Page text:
A new bookstore is opening in New York City, in Brooklyn's hip DUMBO neighborhood--and if that's not remarkable enough news in itself, the store will focus almost exclusively on small press poetry books. "If it's something you can get at Barnes & Noble, chances are we won't have it," said Farrah Field, one of the two proprietors of Berl's Brooklyn Poetry Book Shop, which will open its doors at 126A Front Street in Brooklyn in the middle of this month, soft-launching around a September 18 event to promote a new literary magazine called Sacred Behavior.

Field met her husband and business partner Jared White while they were both attending the Columbia University MFA program, where they both studied poetry writring in the mid-2000s. They were married soon thereafter, and began selling small press chapbooks at the now-famous Brooklyn Flea, which runs four markets in various parts of Brooklyn, in 2011. "The flea was a way to get things started," said White. "We were so accessible to people not looking for poetry," but to whom, White continued, they could hand sell. The couple was surprised to find that many people would become interested in the handmade chapbooks they were selling (from presses like Rescue Press, Birds, LLC Letter Machine Editions and Ugly Duckling Presse, all familiar names to contemporary poetry fans) if they put some work into their pitch: "It was like we were studying for a PhD to make a $7 sale," said Field of the work they put into knowing their books backwards and forwards.

"We always wanted to open a space," said Field, "for the community things we wanted to do, like events and showing art." The couple had actually put their Flea market participation on hold while they tended to their newborn son over the last few months, when a space more or less fell into their laps. "We'd look at things," said Field of their initial search for a space, "but we were being shown the kinds of places where a tree was practically growing out of the toilet, or it was so far away--we could afford a place in Redhook, but would anyone come to a reading there on a snowy day?" Then they got an e-mail from a tenant in this gallery space in DUMBO, who had been looking for a co-renter. They had seen the space a year ago, but the tenant decided to go with someone else. That arrangement didn't work, and the space opened up again this September 1. They couldn't pass up the opportunity and were back in business.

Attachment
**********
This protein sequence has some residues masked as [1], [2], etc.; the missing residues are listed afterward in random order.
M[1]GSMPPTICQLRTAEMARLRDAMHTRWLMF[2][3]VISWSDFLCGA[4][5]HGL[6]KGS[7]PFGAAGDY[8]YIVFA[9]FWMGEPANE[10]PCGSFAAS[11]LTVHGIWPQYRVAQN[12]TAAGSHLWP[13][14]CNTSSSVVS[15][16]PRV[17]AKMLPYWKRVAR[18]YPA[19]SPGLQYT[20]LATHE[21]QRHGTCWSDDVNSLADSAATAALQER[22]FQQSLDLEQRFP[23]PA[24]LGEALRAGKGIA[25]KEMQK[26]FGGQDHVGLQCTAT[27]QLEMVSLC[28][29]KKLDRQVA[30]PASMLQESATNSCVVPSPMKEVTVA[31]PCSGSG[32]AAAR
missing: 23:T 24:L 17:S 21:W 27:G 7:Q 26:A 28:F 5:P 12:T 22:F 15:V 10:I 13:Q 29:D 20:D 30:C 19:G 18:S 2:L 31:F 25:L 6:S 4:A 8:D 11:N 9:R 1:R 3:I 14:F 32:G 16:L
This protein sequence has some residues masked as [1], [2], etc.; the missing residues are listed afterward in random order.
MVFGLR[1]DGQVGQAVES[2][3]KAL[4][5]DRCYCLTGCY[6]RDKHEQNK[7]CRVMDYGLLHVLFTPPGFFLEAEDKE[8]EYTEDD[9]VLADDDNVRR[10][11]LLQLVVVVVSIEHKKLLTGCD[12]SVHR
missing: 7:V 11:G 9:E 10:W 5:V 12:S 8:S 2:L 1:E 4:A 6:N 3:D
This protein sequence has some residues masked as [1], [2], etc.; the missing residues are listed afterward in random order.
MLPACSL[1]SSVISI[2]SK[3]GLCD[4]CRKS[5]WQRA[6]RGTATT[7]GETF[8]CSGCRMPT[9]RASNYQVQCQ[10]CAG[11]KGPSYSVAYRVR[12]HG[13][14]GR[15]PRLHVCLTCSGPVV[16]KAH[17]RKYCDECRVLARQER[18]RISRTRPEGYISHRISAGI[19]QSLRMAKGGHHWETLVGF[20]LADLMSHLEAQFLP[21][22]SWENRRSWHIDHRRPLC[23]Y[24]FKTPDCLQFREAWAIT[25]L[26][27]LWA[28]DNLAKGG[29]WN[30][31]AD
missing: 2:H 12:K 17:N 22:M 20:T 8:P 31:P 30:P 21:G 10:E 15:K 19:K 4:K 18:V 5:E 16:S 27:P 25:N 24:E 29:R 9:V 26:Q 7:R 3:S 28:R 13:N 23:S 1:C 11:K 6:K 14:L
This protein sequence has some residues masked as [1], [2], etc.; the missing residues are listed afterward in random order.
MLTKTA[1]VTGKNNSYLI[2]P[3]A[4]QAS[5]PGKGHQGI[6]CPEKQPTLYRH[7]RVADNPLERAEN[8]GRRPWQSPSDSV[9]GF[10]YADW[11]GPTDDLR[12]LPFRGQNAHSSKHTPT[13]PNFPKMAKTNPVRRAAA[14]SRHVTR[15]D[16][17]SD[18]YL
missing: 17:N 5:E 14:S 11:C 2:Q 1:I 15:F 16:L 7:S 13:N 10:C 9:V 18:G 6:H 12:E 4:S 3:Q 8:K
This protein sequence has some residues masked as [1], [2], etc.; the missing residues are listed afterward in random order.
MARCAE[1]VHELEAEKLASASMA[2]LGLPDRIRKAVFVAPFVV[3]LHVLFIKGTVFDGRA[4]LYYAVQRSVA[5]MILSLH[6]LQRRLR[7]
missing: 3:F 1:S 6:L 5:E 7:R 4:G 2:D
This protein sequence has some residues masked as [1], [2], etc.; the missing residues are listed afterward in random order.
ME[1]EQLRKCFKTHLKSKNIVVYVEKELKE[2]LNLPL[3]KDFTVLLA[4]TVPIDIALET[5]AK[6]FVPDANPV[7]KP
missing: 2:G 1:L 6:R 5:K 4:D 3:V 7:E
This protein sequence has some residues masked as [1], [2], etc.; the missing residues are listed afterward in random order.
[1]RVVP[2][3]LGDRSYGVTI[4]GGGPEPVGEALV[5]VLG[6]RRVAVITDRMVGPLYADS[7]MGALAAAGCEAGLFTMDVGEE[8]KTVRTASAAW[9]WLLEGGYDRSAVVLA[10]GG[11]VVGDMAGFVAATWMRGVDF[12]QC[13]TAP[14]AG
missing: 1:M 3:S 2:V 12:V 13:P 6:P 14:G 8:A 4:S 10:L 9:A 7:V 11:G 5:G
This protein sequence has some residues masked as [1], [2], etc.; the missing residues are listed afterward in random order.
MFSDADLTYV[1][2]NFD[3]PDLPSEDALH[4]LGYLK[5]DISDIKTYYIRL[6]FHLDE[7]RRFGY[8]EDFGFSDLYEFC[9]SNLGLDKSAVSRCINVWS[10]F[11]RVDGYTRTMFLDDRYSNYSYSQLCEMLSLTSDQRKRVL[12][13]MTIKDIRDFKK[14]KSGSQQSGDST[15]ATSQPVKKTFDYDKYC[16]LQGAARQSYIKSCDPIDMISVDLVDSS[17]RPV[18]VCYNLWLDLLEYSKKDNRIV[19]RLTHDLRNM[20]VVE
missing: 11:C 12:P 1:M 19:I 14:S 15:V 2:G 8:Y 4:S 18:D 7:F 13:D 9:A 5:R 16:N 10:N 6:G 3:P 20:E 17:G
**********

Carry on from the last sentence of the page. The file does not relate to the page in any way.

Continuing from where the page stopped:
With the new space, Berl's is expanding beyond chapbooks, stocking lots of full-length collections from small presses distributed by Small Press Distribution. But, said White, "we're focusing mostly on contemporary poetry, a lot on handmade books." They are also planning to carry a curated selection of children's poetr and they'll also stock "really pretty editions of authors like Whitman, Bishop" and other stronger sellers, said Field. "We are aiming more for being interesting than being comprehensive," said White. Unlike Boston's famous Grollier Poetry Book Shop, "where you walk in and there are books everywhere, we want something more sparce, everything front-faced," said White.

Field notes that "a lot of the chapbook presses haven't been used to working with bookstores," and that, in general, they tend to have no more than two copies of the books they sell, so they're in somewhat uncharted territory.

While the couple doesn't expect the store, which will be open five days a week most likely from noon to eight, as well as by appointment, to make a lot of money they do want it to pay for itself. They've got some novel ideas that move beyond the usual readings and book parties. Field hopes run "poetry trivia" nights, and they intend to also run gallery exhibitions of book-related art. They also envision the store as a kind of New York poetry tourism destination, where students from the city's many MFA programs might meet up and "educate themselves about these communities they're entering through poetry," says White.

As for why they're opening a store when so many others have closed, White said, "we are entering a different phase, like how record stores have gone to vinly. We're selling chapbooks, and you can't get chapbooks on Amazon. The margins aren't huge, but this is a space where it's a niche that can't be filled on the Internet. It' can't be filled by a superstore."